Airlift, Pakistan’s top startup, is shutting down, two sources familiar with the matter told TechCrunch, following its inability to raise fresh capital.
The startup told employees Tuesday evening that it will be shutting down on Wednesday, according to the sources and slides presented to them. The startup was attempting to put together a new round as recently as last week but “multiple” investors told the firm that it will take them at least two months to wire the money, said one of the slides, which was obtained by TechCrunch.
“Other investors unwilling to assume the risk of wiring ahead of others,” the slide said.
Airlift operated a quick commerce service in eight Pakistani cities, including Lahore, Karachi and Islamabad. Users could order groceries, fresh produce and other essential items, including medicines, as well as sports goods from the Airlift website or app and have it delivered to them in 30 minutes.
The startup raised $85 million in the country’s largest Series B funding round in August at a valuation of $275 million, the highest for any Pakistani startup. Harry Stebbings of 20VC and Josh Buckley of Buckley Ventures led that round.
Update: Airlift founder Usman Gul confirmed the development to TechCrunch and provided with notes detailing the events of recent months.
Airlift was attempting to raise a new round via SAFE at $500 million valuation earlier this year, according to a source with direct knowledge of the event.
The startup’s demise could curtail the local ecosystem’s enthusiasm. When it raised its Series B round, Pakistan’s then Prime Minister Imran Khan publicly congratulated the startup on its progress. “As a pioneering technology startup in Pakistan that had established a new precedent, Airlift’s success was viewed as a milestone for a burgeoning technology ecosystem in emerging markets. We believe that the ecosystem will continue to thrive and that some of the most valuable technology companies in emerging markets are still yet to be started,” Gul wrote in a letter to staff Tuesday.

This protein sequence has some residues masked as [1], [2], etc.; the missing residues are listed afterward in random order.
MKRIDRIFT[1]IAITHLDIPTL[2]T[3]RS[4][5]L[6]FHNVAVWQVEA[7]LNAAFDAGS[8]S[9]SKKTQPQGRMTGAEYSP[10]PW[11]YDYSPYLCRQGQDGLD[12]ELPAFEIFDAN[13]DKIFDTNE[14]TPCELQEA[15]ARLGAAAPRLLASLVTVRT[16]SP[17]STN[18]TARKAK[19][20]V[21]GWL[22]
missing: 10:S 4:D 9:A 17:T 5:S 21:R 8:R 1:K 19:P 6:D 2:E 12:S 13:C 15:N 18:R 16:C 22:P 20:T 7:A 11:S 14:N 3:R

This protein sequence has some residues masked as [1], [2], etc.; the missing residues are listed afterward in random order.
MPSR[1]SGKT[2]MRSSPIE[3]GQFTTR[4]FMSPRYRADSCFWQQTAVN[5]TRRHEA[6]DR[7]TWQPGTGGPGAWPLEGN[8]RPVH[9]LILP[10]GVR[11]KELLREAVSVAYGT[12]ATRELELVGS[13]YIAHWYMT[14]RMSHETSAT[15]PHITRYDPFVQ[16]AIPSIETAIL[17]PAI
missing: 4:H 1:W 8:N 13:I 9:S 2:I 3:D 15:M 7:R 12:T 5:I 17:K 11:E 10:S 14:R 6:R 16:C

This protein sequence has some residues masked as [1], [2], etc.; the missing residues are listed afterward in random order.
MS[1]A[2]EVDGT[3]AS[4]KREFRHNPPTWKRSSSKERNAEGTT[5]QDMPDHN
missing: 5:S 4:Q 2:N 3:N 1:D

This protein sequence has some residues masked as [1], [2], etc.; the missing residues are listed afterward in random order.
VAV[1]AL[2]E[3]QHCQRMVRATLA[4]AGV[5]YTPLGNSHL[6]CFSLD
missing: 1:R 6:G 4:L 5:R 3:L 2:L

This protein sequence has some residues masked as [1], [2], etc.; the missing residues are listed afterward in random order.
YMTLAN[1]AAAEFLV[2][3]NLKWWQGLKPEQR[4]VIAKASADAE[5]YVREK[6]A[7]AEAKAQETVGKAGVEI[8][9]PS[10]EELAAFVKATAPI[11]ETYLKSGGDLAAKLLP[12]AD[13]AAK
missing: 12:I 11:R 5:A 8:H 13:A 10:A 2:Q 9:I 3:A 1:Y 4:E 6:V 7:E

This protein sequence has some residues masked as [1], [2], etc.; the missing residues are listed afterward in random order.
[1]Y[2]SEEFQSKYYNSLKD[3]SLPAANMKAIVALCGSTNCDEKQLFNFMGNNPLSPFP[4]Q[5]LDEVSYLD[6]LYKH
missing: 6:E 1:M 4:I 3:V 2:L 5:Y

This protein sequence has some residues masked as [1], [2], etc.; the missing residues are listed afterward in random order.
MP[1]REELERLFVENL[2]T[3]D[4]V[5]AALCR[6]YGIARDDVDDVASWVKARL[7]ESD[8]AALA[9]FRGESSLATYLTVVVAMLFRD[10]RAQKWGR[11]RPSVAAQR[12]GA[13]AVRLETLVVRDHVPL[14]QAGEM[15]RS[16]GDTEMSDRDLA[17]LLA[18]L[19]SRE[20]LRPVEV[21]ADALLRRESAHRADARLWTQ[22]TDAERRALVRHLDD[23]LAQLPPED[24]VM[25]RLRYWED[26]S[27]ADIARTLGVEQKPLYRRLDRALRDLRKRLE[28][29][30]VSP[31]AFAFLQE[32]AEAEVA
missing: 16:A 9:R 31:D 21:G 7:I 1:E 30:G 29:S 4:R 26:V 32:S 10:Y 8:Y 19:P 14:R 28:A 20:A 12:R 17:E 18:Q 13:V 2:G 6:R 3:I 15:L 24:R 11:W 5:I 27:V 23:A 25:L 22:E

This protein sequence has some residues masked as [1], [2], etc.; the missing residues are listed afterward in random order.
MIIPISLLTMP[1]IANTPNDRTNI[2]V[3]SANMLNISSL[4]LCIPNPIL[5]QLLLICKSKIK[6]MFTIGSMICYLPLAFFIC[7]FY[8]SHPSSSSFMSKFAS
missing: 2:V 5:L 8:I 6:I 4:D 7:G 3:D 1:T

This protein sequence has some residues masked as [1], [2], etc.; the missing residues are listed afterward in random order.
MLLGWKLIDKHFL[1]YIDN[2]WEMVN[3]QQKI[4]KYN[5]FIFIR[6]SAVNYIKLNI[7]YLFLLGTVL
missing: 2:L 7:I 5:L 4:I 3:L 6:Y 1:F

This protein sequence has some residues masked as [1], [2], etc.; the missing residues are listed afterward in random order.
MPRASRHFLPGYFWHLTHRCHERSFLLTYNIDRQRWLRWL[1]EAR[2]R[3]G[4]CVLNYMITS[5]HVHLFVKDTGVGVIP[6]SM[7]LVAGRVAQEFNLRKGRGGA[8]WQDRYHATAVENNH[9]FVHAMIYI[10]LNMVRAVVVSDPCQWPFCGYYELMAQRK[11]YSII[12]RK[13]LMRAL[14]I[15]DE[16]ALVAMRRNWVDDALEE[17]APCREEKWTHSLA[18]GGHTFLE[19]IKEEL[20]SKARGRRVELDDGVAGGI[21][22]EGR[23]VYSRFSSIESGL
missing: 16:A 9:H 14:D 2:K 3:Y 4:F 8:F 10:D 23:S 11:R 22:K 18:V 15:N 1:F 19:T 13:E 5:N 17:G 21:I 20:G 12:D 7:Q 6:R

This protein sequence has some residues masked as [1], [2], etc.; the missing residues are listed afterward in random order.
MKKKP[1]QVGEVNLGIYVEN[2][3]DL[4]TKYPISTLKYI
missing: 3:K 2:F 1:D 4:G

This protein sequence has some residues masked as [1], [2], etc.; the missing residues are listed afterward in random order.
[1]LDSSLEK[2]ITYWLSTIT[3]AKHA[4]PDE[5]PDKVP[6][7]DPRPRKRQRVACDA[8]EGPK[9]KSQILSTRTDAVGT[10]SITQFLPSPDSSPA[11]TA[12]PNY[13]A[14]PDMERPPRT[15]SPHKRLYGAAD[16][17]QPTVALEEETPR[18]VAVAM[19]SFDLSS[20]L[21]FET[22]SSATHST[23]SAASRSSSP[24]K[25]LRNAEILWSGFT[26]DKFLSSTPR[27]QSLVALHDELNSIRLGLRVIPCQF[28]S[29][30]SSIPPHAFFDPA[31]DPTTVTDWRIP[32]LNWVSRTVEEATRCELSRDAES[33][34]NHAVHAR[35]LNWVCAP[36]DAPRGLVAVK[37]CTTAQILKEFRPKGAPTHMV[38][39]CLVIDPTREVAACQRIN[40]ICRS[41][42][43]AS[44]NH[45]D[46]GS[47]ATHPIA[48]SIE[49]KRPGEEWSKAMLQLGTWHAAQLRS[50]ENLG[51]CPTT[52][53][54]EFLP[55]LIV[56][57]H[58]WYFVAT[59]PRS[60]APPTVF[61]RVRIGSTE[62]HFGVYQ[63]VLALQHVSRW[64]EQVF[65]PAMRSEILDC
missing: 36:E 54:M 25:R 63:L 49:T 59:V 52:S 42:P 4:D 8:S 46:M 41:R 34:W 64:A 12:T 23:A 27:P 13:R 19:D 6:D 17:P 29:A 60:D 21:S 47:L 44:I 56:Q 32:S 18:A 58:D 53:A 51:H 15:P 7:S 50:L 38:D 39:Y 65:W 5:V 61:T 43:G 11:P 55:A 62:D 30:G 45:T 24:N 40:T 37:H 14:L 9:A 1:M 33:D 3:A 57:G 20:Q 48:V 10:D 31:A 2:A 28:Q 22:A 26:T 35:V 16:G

The startup says it will complete severance payments to employees in the next four to eight weeks and clear due payments to suppliers and stakeholders. “Teammates are not required to come to work beyond today — access revoke will run byu end-of-day Thursday, followed by communication via personal emails,” the startup said in another slide obtained by TechCrunch.
Earlier this year, Airlift began expanding to South Africa, a move that significantly increased its expenses. In a note to staff in May this year, obtained by TechCrunch, Gul warned that the market conditions had suddenly taken the turn for the worse and Airlift needed to be “extremely judicious in how capital is deployed and managed” and put new hirings on freeze.
He said the startup’s expansion to South Africa will “remain in a nascent stage in FY 2022).”
In the note Tuesday, Gul said Airlift was able to achieve order-level profitability, maintain reasonable scale, and reduce financial burn by 66%. “As of July, 2022, Airlift was about three months away from operating profitability (i.e. positive cash flow from operations), and about 6-9 months from company-level profitability (i.e. Free Cash Flow),” he wrote.
“With the above developments in May, one of our investors stepped up to lead Airlift’s Series C1 financing. We’ve received tremendous support from the potential lead in opening doors to other investors to put together the round. First Round Capital, Indus Valley Capital, Buckley Ventures, 20VC and other investors agreed to participate in the round with sizable checks.”
“In early July, Airlift had a clear path forward to close the round – the Company pushed out documents for signatures to all participating investors. Last week, amidst rapidly deteriorating conditions in the global economy, several participants shared uncertainty in wire schedules and their disbursements – this ultimately meant that the Company’s capital requirements would not be met. Ultimately, the round was unsuccessful,” he added.